Insulation is the most important home design feature you’ll never see. The right choices will make sure your house is comfortable, your energy bills are low and your water-sensitive materials are protected from moisture. There is an ever-expanding buffet of types of insulation and everyone has their own names and opinions about each. Here’s a primer on what is what, and what goes where:
The fluffy pink stuff you are probably familiar with, which remains the low-cost go-to for basic thermal comfort. Found in stretch-wrapped plastic packaging often featuring the Pink Panther, fiberglass batt insulation comes in rolls designed to shove or lay into the space between your studs or joists. Some come with a paper backing with flaps to staple to the stud for support. The paper backing was once touted as a vapor retarding feature, however, lots of ambiguity with what that means along with geographic uncertainty as to which side of the wall should have vapor retarding properties to avoid condensation issues. In reality, it didn't do much either way as a barrier, but if you can, get the unfaced stuff in New Orleans.
Mineral Wool Batts
Like fiberglass, these come in rolls designed to stuff between the studs. Unlike fiberglass, it doesn't burn, it provides additional thermal resistance (R-value) per inch and has superior acoustic properties for a slight upcharge in price. Rockwool (formerly Roxul) was first to introduce this product into the market, but most of the fiberglass manufacturers offer a similar option.
Rigid Insulation Board
Foam panels, which generally come in three flavors:
white puffy compressed globes (EPS)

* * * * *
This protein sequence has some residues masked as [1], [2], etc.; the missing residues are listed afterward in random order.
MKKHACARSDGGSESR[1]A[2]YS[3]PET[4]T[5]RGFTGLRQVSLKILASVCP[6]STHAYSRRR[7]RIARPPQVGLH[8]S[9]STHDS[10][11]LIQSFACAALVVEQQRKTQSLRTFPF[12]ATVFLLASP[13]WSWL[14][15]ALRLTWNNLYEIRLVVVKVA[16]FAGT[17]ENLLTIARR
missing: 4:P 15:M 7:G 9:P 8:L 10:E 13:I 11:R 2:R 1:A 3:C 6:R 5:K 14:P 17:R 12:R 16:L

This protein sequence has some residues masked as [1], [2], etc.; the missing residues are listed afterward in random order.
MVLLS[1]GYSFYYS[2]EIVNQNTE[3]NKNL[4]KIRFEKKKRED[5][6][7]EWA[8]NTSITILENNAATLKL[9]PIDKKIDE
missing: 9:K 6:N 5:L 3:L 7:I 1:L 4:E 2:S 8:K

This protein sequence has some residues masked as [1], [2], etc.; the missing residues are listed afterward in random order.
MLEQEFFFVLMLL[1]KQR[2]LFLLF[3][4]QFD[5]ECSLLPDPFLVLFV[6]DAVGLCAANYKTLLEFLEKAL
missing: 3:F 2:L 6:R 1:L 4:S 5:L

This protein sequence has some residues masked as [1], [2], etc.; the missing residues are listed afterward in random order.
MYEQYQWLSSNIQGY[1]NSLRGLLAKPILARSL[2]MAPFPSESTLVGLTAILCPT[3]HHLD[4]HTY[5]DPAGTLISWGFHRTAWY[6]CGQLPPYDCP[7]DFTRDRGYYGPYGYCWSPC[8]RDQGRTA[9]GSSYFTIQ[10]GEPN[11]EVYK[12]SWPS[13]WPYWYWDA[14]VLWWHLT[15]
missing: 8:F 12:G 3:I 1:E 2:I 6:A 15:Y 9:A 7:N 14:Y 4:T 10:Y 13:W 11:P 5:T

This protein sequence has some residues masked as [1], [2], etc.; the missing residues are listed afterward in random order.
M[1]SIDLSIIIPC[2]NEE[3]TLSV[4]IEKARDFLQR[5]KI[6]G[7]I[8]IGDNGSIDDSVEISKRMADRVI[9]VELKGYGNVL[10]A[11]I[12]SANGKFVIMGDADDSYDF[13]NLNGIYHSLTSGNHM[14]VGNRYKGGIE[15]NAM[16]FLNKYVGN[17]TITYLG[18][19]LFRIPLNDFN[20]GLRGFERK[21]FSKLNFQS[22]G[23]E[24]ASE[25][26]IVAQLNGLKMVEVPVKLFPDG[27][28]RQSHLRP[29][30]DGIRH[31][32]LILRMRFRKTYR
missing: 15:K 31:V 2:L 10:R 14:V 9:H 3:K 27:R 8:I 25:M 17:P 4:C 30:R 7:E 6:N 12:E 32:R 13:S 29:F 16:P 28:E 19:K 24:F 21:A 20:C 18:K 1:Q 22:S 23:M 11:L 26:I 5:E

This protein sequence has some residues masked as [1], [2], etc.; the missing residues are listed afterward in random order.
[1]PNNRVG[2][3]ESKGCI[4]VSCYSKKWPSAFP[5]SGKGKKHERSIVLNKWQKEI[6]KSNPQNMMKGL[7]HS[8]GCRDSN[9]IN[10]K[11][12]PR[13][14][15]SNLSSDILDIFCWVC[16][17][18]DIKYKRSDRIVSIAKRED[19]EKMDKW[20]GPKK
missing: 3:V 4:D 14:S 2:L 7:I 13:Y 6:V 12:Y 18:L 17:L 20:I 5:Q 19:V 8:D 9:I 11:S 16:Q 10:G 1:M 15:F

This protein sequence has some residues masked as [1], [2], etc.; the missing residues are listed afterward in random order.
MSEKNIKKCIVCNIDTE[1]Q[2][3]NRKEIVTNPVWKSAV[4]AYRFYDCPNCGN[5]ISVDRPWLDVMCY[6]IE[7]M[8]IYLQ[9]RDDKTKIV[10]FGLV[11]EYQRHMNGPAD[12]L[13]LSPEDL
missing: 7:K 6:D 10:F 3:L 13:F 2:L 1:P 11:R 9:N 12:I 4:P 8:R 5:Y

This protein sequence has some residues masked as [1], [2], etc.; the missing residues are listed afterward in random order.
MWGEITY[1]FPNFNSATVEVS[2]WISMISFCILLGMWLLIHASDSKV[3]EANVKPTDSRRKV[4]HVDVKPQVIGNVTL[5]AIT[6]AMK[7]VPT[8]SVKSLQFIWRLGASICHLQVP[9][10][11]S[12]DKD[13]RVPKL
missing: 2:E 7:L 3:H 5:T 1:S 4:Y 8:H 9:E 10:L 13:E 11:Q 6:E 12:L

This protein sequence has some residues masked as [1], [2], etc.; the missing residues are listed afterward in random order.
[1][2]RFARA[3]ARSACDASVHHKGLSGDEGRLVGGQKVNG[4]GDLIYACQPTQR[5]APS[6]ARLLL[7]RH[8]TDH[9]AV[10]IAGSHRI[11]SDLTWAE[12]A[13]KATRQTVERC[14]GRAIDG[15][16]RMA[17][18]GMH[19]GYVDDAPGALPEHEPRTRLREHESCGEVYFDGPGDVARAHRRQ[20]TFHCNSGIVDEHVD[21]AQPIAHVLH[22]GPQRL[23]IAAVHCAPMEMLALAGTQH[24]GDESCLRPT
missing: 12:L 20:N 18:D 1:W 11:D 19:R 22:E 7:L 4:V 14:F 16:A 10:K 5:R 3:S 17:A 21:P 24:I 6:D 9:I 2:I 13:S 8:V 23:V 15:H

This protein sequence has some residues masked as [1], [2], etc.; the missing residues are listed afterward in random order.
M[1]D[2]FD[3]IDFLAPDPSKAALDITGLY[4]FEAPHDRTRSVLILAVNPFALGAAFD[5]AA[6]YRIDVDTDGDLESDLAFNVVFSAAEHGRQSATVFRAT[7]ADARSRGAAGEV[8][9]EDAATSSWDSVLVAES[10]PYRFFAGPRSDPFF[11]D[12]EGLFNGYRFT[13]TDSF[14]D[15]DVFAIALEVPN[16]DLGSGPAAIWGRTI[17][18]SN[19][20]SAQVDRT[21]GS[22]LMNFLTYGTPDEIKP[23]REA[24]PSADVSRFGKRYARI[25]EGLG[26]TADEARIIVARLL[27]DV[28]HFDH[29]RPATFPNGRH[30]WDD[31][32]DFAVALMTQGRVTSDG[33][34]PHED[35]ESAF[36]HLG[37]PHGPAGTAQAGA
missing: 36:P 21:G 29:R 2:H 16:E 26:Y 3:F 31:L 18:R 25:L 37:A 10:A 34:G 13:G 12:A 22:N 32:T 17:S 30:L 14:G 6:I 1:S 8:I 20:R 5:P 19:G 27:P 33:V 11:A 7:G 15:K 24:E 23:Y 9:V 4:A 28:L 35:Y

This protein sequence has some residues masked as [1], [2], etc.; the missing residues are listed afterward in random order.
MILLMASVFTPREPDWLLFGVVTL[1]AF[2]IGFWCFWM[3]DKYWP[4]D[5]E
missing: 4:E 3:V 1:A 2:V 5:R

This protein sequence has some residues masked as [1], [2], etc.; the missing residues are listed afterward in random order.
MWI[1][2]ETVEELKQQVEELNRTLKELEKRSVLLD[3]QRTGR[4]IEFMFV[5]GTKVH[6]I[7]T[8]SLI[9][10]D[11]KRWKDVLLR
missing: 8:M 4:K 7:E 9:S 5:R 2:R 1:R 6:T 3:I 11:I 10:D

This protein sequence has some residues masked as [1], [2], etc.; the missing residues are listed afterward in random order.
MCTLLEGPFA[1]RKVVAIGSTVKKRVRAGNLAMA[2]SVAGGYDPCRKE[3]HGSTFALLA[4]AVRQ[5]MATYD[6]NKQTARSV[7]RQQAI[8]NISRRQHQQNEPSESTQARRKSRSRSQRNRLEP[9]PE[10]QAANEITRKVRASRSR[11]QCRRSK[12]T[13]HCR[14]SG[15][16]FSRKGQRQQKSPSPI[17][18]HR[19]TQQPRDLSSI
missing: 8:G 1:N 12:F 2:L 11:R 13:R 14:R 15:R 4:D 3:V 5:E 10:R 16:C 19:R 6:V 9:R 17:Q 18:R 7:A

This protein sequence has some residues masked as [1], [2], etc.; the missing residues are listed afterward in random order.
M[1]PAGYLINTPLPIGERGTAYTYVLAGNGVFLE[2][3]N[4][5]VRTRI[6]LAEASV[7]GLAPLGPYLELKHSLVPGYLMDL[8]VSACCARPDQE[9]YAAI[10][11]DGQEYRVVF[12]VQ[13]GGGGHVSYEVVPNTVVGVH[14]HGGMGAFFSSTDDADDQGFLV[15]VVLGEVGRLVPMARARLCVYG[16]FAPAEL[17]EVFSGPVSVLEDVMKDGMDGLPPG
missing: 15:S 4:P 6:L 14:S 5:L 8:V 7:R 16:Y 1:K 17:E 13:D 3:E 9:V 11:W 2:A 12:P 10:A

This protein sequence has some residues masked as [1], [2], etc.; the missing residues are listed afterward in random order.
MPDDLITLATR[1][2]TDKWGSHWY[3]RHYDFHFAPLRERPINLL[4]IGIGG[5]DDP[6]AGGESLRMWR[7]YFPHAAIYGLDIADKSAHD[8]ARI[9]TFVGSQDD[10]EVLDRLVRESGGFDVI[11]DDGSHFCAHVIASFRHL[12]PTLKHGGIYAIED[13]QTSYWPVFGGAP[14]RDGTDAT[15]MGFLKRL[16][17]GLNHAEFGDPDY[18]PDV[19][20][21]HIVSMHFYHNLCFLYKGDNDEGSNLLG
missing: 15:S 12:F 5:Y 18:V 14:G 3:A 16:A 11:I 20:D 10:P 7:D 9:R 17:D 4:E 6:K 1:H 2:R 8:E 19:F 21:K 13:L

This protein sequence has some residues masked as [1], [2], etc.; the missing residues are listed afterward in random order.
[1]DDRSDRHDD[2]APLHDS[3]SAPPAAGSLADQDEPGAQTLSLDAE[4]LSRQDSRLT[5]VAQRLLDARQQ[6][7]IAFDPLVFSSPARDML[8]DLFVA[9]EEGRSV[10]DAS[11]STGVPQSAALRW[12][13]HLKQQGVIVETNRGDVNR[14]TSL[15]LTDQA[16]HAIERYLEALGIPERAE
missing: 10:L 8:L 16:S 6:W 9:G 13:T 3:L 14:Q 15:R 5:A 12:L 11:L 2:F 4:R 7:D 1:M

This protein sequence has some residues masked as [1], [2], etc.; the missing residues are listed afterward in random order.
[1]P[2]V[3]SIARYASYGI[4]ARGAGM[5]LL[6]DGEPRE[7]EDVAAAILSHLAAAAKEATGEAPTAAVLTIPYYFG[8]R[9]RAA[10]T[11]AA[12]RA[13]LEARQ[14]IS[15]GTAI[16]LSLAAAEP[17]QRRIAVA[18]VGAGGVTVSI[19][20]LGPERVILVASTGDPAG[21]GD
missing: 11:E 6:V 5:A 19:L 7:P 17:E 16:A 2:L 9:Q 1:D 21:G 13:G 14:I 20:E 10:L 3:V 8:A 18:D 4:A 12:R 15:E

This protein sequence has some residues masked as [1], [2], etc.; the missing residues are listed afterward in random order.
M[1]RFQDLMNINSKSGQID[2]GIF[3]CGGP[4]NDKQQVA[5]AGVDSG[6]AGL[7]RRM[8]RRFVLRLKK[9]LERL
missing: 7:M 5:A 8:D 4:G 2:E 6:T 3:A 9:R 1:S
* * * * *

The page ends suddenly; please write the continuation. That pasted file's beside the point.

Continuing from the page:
bright color - pink or blue - board (XPS), and
the creamy colored board with the foil-facing. (Polyiso)
They all have slightly different properties but the main thing is that they are all meant to be attached OUTSIDE your main structural enclosure. The bonus of this is they run uninterrupted by studs and pipes and outlets and all the other stuff you have in your wall that is NOT insulation. You can also walk on some of them making them good choices for flat roofs. They are generally associated with commercial construction, though that is starting to change. They are a great choice for building new, since a new building can be designed around a completely different insulation concept. You may encounter raised costs due to them being a less familiar install for some homebuilders and laborers. For existing houses, unless you're ripping the entire thing down to its skeleton, they are tough to justify, unless you’re looking for floor insulation under a raised structure.
The piles of fluff with no real structure, great for retrofits because, being made out of tiny pieces, they can be used to fill up any size space from a relatively small insertion points. Piles of this stuff usually sits above ceilings but can fill in wall cavities, and there are even netted products that allow it to hug sloping roof rafters. You can make your fluffy stuff out of lots of things: fiberglass, mineral wool, old newspaper and blue jeans.
Polyurethane spray foam is an increasingly popular choice for both new construction and retrofits because in addition to providing resistance to heat transfer, it also acts as an air seal. Where batts and blown-in allow air in and around their voids and installation gaps, which get worse over time due to sagging and settling, spray foam stays put, and doesn't allow any air at all to trespass through its depth which helps a lot with the interior air temperature. Also its thermal resistance per inch is at worst on par with batts and can be many times higher, depending on the product, which comes in two flavors, both of which are a bit environmentally dubious in terms of nasty chemicals involved:
Open cell - this type is cheaper, about as effective or slightly better per inch as batts at resisting heat transfer, and is impermeable to air.
Closed cell - more expensive, but has added bonuses: much more resistive to heat per inch, which makes it good for tight spaces like cathedral ceilings, impenetrable by moisture of any kind, and it strength when dry actually adds to the building's strength.
If you're looking to be cutting edge, you'll of course pay a premium, but there are options beyond the more commonly available methods listed above. Wood studs have been developed that actually have foam in the center, like an ice cream sandwich, that removes the problem of wood studs conducting heat past your insulation layer. There is even a rigid product that is actually made of mushrooms engineered to grow into a foam-like material that has great insulating properties.